Overthinking My Overthinking

I spend a lot of time thinking about time. I remember before I left home I worried I would revert to “countdown mode” too much–a tactic I’ve used a lot at summer camp or during long erg pieces where I think about how much time have left and then think back to how long ago that was in the past, using my memory to comfort me (i.e. “I have 3000 km left to row and 3000 km ago was the 6k mark, that was so recently” or, more relevantly, “I have 184 days left away from home, and 184 days ago was April 12th and I went to lunch with my friends, I remember that so well!!”).


My whole life, I’ve enjoyed thinking about the future, or, more precisely, about my future. I’ve had so many plans for myself: of course, the typical teacher, fashion designer, president phases but also more specific ones, even just related to the breakfast I would eat the next morning or what my friends and I would do to celebrate being done with an important race. I’ve realized recently that it may be because I also really enjoy thinking of ways to better myself, and I actually am really hard on myself and am quite a perfectionist.


At the beginning of my time away from home I spent a lot of my time thinking about all these things–the 8 months away, the hours I had already been away from home, the fact that eight months ago was January, and then, that I had been away for a month, for six weeks, that I was 20% of the way through–my mind just kept running with thoughts about time. Whether it was on the bus, or at work, or sitting at a family dinner where I don’t understand the dialogue (on a side note, I am getting better at this), I have a lot of time to think to myself- partially because my schedule is so free compared to what I’m used to from high school and partially because the language barrier sometimes isolates me from conversation, especially casual conversation (again, I’m getting better at this).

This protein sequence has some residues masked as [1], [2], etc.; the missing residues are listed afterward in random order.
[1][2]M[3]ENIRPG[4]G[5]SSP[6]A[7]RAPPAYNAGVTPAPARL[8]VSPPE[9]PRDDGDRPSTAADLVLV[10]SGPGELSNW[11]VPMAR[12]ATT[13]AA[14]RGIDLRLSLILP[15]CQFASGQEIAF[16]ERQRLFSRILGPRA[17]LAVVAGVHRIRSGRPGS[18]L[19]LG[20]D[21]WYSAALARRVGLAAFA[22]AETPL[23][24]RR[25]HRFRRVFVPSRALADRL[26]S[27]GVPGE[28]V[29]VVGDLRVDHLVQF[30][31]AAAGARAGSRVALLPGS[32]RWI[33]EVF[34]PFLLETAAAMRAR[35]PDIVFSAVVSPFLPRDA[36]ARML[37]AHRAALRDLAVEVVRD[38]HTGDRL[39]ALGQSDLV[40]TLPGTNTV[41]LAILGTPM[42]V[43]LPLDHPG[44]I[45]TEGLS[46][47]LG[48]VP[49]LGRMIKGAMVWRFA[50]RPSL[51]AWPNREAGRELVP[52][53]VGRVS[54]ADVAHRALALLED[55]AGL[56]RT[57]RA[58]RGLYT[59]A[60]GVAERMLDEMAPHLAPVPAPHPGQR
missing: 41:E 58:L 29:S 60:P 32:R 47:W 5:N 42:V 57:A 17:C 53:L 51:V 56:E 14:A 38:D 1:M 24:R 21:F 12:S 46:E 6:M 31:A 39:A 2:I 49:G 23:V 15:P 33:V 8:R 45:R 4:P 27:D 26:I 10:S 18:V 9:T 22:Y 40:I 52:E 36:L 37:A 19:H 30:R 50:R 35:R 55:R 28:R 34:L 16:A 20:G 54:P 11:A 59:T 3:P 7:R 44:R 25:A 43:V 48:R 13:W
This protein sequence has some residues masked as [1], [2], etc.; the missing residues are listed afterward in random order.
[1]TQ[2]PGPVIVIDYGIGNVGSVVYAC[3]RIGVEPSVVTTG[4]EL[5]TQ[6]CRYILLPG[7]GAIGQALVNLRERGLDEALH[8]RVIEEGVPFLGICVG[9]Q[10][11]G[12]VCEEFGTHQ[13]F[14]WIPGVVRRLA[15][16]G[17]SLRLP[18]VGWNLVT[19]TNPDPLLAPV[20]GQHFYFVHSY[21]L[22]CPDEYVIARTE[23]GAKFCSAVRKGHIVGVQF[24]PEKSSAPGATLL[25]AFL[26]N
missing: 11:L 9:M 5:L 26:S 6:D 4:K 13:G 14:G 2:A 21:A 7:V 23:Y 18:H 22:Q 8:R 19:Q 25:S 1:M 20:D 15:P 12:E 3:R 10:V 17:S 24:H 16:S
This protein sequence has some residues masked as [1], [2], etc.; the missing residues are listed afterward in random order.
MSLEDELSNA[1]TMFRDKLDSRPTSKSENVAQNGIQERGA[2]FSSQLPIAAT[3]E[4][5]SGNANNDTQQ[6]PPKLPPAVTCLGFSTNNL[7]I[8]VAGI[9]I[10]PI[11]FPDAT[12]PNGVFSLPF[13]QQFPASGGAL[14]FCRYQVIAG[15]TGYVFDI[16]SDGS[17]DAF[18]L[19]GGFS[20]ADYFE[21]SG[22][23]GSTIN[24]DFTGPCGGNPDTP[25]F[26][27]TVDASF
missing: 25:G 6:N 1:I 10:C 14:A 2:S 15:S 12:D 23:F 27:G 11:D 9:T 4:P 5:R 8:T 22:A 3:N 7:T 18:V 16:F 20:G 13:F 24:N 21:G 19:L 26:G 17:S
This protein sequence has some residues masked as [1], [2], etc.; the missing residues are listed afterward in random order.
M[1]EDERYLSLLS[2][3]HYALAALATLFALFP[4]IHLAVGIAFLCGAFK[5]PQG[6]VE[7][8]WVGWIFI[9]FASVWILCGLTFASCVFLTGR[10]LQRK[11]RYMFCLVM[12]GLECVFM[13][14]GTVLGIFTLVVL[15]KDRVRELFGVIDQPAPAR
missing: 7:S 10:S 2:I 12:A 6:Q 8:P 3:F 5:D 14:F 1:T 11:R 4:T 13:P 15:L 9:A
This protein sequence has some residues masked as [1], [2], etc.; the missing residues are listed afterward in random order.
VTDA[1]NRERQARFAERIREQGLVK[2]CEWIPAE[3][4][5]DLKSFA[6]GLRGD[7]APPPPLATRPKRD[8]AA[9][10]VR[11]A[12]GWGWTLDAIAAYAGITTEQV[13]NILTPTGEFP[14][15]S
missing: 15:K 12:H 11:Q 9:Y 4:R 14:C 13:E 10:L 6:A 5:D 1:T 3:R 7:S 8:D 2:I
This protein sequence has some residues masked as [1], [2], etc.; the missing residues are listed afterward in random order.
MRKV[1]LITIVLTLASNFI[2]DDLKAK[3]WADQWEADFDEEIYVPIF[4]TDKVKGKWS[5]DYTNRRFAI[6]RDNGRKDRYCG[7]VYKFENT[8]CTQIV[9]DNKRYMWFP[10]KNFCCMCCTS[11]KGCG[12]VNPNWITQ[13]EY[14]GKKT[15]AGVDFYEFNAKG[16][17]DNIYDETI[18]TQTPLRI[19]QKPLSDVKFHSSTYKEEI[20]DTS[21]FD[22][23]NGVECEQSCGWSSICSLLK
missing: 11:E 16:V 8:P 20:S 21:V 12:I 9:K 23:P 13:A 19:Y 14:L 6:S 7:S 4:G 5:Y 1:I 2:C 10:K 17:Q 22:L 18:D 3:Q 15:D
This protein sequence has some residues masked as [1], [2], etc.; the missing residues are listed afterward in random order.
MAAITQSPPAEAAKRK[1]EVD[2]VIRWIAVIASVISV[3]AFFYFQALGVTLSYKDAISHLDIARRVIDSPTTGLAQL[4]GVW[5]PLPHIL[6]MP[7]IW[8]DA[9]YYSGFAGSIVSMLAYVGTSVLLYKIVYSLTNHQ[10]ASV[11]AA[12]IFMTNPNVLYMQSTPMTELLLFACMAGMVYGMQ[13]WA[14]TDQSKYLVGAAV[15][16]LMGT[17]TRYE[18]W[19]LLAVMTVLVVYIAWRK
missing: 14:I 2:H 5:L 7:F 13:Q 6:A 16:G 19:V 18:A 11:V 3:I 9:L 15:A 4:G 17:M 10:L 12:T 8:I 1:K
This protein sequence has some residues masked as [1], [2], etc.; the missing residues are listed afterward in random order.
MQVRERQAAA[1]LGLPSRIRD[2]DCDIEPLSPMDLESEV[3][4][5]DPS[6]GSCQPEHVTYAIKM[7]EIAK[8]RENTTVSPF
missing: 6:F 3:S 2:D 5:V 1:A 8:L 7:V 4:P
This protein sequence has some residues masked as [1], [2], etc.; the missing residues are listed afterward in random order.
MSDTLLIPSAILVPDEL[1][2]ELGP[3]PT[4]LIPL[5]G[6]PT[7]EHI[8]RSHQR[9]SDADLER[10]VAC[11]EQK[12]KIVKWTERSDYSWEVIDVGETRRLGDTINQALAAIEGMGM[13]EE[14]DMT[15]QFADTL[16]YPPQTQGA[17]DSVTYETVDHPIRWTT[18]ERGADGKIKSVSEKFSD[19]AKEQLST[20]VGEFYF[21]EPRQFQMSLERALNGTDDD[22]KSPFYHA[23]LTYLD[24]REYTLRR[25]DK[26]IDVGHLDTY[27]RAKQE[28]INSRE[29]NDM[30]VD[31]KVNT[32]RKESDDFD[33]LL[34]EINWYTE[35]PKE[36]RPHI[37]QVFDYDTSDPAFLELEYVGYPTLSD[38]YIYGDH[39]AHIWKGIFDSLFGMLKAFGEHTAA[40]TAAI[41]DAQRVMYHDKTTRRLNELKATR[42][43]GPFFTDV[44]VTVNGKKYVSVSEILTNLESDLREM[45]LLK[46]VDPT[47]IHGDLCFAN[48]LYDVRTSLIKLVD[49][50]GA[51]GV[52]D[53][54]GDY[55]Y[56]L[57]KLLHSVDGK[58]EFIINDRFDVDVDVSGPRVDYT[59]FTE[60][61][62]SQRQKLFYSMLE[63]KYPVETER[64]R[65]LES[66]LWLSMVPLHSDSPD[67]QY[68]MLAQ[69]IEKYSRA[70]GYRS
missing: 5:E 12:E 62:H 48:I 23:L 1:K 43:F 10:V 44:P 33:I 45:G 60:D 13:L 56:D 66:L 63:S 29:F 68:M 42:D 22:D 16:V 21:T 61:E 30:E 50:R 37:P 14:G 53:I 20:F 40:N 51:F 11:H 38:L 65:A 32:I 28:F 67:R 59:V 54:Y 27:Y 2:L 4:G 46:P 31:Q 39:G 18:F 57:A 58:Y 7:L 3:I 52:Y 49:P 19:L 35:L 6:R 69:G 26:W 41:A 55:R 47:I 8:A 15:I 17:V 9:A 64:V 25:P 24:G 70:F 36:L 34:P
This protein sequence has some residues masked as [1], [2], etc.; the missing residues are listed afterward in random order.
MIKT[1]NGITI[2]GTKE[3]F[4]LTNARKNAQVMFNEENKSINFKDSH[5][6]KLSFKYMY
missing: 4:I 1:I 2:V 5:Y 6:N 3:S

At first I got really mad at myself for thinking this way. I thought I wasn’t “living in the moment” enough, I worried that when I got home I would regret that the whole time I was away I only thought about getting home. But, I started to think these thoughts less and less the more time I lived in Florianopolis, the more adjusted I got to my job and family, and the more detached from home I became. I also realized that I was overthinking everything. If it helped me cope with homesickness and culture shock, and I was still doing all I could to get out and active in my new community, then so what that I missed home? I was overthinking my overthinking, and it was doing nothing but stress me out and block me from seeing everything I was experiencing in a more positive light.


I also realized there’s a difference between missing home and wanting to go home, and that’s a difference I wished I had been able to recognize earlier in the process, when I was nonstop beating myself up about missing home and letting my perfectionism get in the way. The most important thing I’ve learned so far, and the most important thing I’m going to carry with me throughout the next six months, is to trust myself and trust the process. Trust that I will stop overthinking. Trust that I will eventually become adjusted to where I live and work. Trust in myself and my potential to learn and grow and change, and that I have a bigger reason to be in Brazil instead of Boston right now, even if it’s just to change myself.